Based on my thoughts today I believe some of my biggest challenges come from things completely outside of our control. And no matter how hard I try, I can do nothing about it regardless of what my feeling brain is telling me. So I need to try hard to put those aside. If I manage to use my thinking brain I can put aside those uncontrollables and find my list of stressors becoming much shorter and easier to deal with.

Whether we are the praying type or not, the serenity prayer can be helpful. It talks about serenity, courage and wisdom. I particularly like the wisdom part. Having the wisdom to know what I can change and what I can’t is significantly important for our mental health. Takes practice, but it can be done. Make it a good one.

“God, grant me the serenity to accept the things I cannot change, courage to change the things I can, and wisdom to know the difference.”

Friday, April 10, 2020

Let It Be

I awoke this morning with an interesting epiphany. Hardly before the coffee had kicked in I went on Facebook to post what I had discovered, something I rarely do. I expressed gratitude for the friends I have. I realized that I had now hung out with myself for four weeks. I have talked to myself and argued with myself. I had come to the understanding that I probably don’t make for a good friend so felt thankful that there were still those that considered me a friend.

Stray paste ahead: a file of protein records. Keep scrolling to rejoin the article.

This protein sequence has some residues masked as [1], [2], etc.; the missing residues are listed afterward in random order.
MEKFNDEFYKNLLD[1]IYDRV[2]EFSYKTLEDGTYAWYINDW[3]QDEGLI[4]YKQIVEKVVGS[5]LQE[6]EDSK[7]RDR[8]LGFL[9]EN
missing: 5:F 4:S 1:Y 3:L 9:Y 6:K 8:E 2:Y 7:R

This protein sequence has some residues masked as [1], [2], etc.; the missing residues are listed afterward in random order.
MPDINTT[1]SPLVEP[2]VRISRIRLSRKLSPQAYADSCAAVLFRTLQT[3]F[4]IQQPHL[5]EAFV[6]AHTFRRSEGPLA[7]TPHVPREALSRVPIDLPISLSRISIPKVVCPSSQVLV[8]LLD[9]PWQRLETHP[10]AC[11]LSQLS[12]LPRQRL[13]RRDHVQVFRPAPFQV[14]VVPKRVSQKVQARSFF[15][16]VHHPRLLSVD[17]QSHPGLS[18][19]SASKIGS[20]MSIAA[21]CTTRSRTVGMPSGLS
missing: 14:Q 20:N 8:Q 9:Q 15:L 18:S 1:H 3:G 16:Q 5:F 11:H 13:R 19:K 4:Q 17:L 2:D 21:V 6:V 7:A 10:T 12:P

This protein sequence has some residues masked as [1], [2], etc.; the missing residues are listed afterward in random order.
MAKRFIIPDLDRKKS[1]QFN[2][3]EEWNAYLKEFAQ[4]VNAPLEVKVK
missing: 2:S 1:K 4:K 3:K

Truth be told, most of that was said with my tongue firmly planted in my cheek. But, perhaps, that was an early indication of what my day would be like. I knew that this isolation was getting to me. As I reflected on it I realized I had not driven my car, not been off our street for over two weeks.

In my perusal of news headlines one of the first articles I read was about a working group that was planning for a worst case scenario. A time when doctors might have to decide who gets a ventilator and who is expendable. That felt like a death knell for me, being the age I am and my less than stellar health.

I knew there was work I needed to get done. But I felt exhausted. I had a good sleep but did not feel rested. I have experienced that at other times in my life. To me it has become simple. Overwhelming stress is incredibly tiring. Constant rumination about what was, what is and what will be creates fatigue. It can be more tiring than actually do hard physical work.